October 28, 2009 by David Gillaspie
THE CO-COOKING KITCHEN
Ethnic food where I grew up meant opening a can of spaghetti-Os. The only Chinese restaurant in town sold more hamburgers than hot chicken and rice.
The cook in the family, my Dad, grew up in a logging camp eating logger food. He joined the Marines during the Korean War and came back with a Purple Heart, a Silver Star, and the Marine recipe for SOS, chipped creamed-beef on toast. He said the Marines had better food than loggers. Neither has a kitchen you want to visit on purpose.
If the path to man’s heart runs through his stomach, and an army marches on its stomach, what goes on in there? The stomach is a constant, the food varies. Why? Catch a bad meal at your girlfriend’s place, or miss a day of food, and you feel like you’ve been kicked in the gut. Take care of your stomach and it takes care of you.
On the other hand, you’ll eat most anything if you’re hungry enough, which is a good time to try new food, old food, any food. This is when you’re likely to believe that culture begins in the kitchen. You want to understand. You want to be in that kitchen. Any kitchen. Anywhere.
I was haunted by kitchens, but not anymore.
Inviting friends to join a cooking class in your house is a way to learn about a culture without the travel. We invited a dozen people and the author of a Lebanese cookbook to dinner. Linda Dalal Sawaya taught a class with recipes from her book, “ALICES’S KITCHEN.”
A stomach has never had better care.
Every ingredient was the freshest available on the market. We bought everything on Linda’s shopping list from a world food grocery store. The Lebanese owner knew her. He made a few recommendations that she may add to her next book.
I came out of the grocery store feeling like I’d been on vacation. Lithuanian Beer? Polish beans? The United Nations assembly could lunch there and all find something familiar. Lebanese wine? No problem. Lebanese cheese? Check. Mechaalany (Lebanese pickled thyme?) Huh?
“How do you eat that?” It was a fair question about a jar of stems and roots.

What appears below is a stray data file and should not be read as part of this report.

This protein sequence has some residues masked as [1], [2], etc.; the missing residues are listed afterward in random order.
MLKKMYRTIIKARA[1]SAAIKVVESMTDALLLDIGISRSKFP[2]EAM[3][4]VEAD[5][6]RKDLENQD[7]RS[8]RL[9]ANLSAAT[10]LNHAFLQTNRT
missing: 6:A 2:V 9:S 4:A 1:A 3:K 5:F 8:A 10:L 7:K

“Like a pickle. Put it on a plate and use as the finishing touch on a cracker.”
The first rule in class was a ban on alcohol during food preparation. Maybe it’s a Lebanese custom ingrained through centuries of chopping ingredients with sharp knives, maybe a modern safety issue. I voluntarily switched from cooking student to documentary photographer and Lebanese beer taster.
The students chopped for hours, but the end was worth it. Calling the results the best food of my life wouldn’t be fair to my Dad’s SOS, but that’s what it was. The chicken was more than chicken, which is a cross cultural standard. The stuffed eggplant linked my fork-hand to my autonomic nervous system; I couldn’t make it stop.
The guests all ate heartily and bought Alice’s Kitchen, some bought a few. One of my oldest friends noticed I didn’t join the chopping before dinner. I asked if he was staying for the traditional clean-up party. Every dish, pot, pan, and piece of silverware waited for me.
After the party a few friends lingered at the kitchen table. I washed dishes and listened to the familiar words of every civilization worth remembering; the post-party action report. Linda Dalal Sawaya had roasted peppers and eggplant on the rack above a gas range on full power. No one had seen that before. They turned out right after the smoke cleared, but the concern came back during review.
Final verdict? If Beirut is the Paris of the Middle East, then dinner with Linda did justice to both without leaving home. A visit to Alice’s Kitchen is a gastronomical stroll through incredible flavors and aromas. It made walking it off the next week a thing of joy.
Alice Ganamey Sawaya, Linda’s mother, says it best,
“Dear, if you make it with love, it will be delicious.”
Thank you Linda, and thank you Alice.